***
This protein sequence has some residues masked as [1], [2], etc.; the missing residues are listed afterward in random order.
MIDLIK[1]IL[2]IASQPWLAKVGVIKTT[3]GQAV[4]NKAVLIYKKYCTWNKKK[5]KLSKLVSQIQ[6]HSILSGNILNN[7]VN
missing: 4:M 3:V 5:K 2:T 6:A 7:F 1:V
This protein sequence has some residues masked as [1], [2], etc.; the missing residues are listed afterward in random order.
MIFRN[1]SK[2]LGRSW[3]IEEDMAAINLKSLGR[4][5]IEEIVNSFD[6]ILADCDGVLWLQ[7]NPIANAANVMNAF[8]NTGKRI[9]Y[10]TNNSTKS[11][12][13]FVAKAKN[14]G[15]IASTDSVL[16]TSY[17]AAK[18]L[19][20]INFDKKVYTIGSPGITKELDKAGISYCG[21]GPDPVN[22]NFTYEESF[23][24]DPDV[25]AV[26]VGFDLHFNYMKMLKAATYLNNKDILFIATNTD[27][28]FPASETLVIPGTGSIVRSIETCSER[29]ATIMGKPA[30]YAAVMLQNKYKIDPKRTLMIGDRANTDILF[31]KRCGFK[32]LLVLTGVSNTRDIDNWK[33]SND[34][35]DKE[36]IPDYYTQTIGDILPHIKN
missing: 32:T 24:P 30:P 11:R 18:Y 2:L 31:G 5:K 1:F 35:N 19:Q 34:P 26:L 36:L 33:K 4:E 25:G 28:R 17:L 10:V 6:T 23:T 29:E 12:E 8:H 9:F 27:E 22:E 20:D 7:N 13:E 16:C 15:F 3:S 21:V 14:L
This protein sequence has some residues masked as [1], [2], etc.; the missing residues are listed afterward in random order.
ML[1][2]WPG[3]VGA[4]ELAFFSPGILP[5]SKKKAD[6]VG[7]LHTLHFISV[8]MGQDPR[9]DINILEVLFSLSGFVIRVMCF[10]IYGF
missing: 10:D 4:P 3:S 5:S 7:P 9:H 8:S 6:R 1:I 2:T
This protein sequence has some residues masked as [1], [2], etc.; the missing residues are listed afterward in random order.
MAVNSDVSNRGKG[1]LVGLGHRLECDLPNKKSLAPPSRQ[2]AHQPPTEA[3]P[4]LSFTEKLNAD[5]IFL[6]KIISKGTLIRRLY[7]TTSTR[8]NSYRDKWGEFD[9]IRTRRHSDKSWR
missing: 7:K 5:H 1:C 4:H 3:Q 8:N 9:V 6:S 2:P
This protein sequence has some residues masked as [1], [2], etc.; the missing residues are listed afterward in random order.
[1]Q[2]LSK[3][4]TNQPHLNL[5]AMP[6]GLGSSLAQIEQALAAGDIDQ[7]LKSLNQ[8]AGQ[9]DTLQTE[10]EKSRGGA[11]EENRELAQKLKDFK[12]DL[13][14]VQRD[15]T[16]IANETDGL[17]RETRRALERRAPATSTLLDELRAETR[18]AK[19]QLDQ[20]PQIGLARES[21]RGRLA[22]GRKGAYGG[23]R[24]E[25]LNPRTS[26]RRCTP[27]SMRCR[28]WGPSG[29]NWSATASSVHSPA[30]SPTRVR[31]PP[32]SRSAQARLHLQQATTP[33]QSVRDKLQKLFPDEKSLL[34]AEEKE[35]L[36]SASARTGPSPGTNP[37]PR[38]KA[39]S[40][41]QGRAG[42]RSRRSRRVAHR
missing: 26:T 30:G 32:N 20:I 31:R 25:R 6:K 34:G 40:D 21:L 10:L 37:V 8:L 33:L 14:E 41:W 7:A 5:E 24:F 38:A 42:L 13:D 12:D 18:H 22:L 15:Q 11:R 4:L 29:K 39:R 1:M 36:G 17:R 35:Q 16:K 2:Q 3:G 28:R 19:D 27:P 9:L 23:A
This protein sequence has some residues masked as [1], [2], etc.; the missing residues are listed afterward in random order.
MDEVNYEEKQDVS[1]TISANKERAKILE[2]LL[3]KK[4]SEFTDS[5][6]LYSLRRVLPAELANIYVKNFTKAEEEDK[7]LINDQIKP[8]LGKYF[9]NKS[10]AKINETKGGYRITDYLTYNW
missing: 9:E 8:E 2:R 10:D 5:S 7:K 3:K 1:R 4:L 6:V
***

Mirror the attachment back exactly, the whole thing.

This protein sequence has some residues masked as [1], [2], etc.; the missing residues are listed afterward in random order.
MIDLIK[1]IL[2]IASQPWLAKVGVIKTT[3]GQAV[4]NKAVLIYKKYCTWNKKK[5]KLSKLVSQIQ[6]HSILSGNILNN[7]VN
missing: 4:M 3:V 5:K 2:T 6:A 7:F 1:V
This protein sequence has some residues masked as [1], [2], etc.; the missing residues are listed afterward in random order.
MIFRN[1]SK[2]LGRSW[3]IEEDMAAINLKSLGR[4][5]IEEIVNSFD[6]ILADCDGVLWLQ[7]NPIANAANVMNAF[8]NTGKRI[9]Y[10]TNNSTKS[11][12][13]FVAKAKN[14]G[15]IASTDSVL[16]TSY[17]AAK[18]L[19][20]INFDKKVYTIGSPGITKELDKAGISYCG[21]GPDPVN[22]NFTYEESF[23][24]DPDV[25]AV[26]VGFDLHFNYMKMLKAATYLNNKDILFIATNTD[27][28]FPASETLVIPGTGSIVRSIETCSER[29]ATIMGKPA[30]YAAVMLQNKYKIDPKRTLMIGDRANTDILF[31]KRCGFK[32]LLVLTGVSNTRDIDNWK[33]SND[34][35]DKE[36]IPDYYTQTIGDILPHIKN
missing: 32:T 24:P 30:P 11:R 18:Y 2:L 31:G 5:K 1:F 35:N 19:Q 34:P 26:L 36:L 33:K 4:E 25:G 28:R 17:L 10:V 6:T 23:T 29:E 12:E 8:H 9:F 27:E 22:E 20:D 7:N 13:E 16:C 15:F 3:S 21:V 14:L
This protein sequence has some residues masked as [1], [2], etc.; the missing residues are listed afterward in random order.
ML[1][2]WPG[3]VGA[4]ELAFFSPGILP[5]SKKKAD[6]VG[7]LHTLHFISV[8]MGQDPR[9]DINILEVLFSLSGFVIRVMCF[10]IYGF
missing: 10:D 4:P 3:S 5:S 7:P 9:H 8:S 6:R 1:I 2:T
This protein sequence has some residues masked as [1], [2], etc.; the missing residues are listed afterward in random order.
MAVNSDVSNRGKG[1]LVGLGHRLECDLPNKKSLAPPSRQ[2]AHQPPTEA[3]P[4]LSFTEKLNAD[5]IFL[6]KIISKGTLIRRLY[7]TTSTR[8]NSYRDKWGEFD[9]IRTRRHSDKSWR
missing: 7:K 5:H 1:C 4:H 3:Q 8:N 9:V 6:S 2:P
This protein sequence has some residues masked as [1], [2], etc.; the missing residues are listed afterward in random order.
[1]Q[2]LSK[3][4]TNQPHLNL[5]AMP[6]GLGSSLAQIEQALAAGDIDQ[7]LKSLNQ[8]AGQ[9]DTLQTE[10]EKSRGGA[11]EENRELAQKLKDFK[12]DL[13][14]VQRD[15]T[16]IANETDGL[17]RETRRALERRAPATSTLLDELRAETR[18]AK[19]QLDQ[20]PQIGLARES[21]RGRLA[22]GRKGAYGG[23]R[24]E[25]LNPRTS[26]RRCTP[27]SMRCR[28]WGPSG[29]NWSATASSVHSPA[30]SPTRVR[31]PP[32]SRSAQARLHLQQATTP[33]QSVRDKLQKLFPDEKSLL[34]AEEKE[35]L[36]SASARTGPSPGTNP[37]PR[38]KA[39]S[40][41]QGRAG[42]RSRRSRRVAHR
missing: 26:T 30:G 32:N 20:I 31:R 25:R 6:K 34:G 40:D 21:L 10:L 37:V 8:L 33:L 14:E 41:W 7:A 5:E 24:F 38:A 42:L 13:D 12:D 18:H 22:L 15:Q 11:R 4:L 29:K 39:R 1:M 36:G 17:R 35:Q 16:K 2:Q 3:G 28:R 19:D 27:P 9:L 23:A
This protein sequence has some residues masked as [1], [2], etc.; the missing residues are listed afterward in random order.
MDEVNYEEKQDVS[1]TISANKERAKILE[2]LL[3]KK[4]SEFTDS[5][6]LYSLRRVLPAELANIYVKNFTKAEEEDK[7]LINDQIKP[8]LGKYF[9]NKS[10]AKINETKGGYRITDYLTYNW
missing: 9:E 8:E 2:R 10:D 5:S 7:K 3:K 1:R 4:L 6:V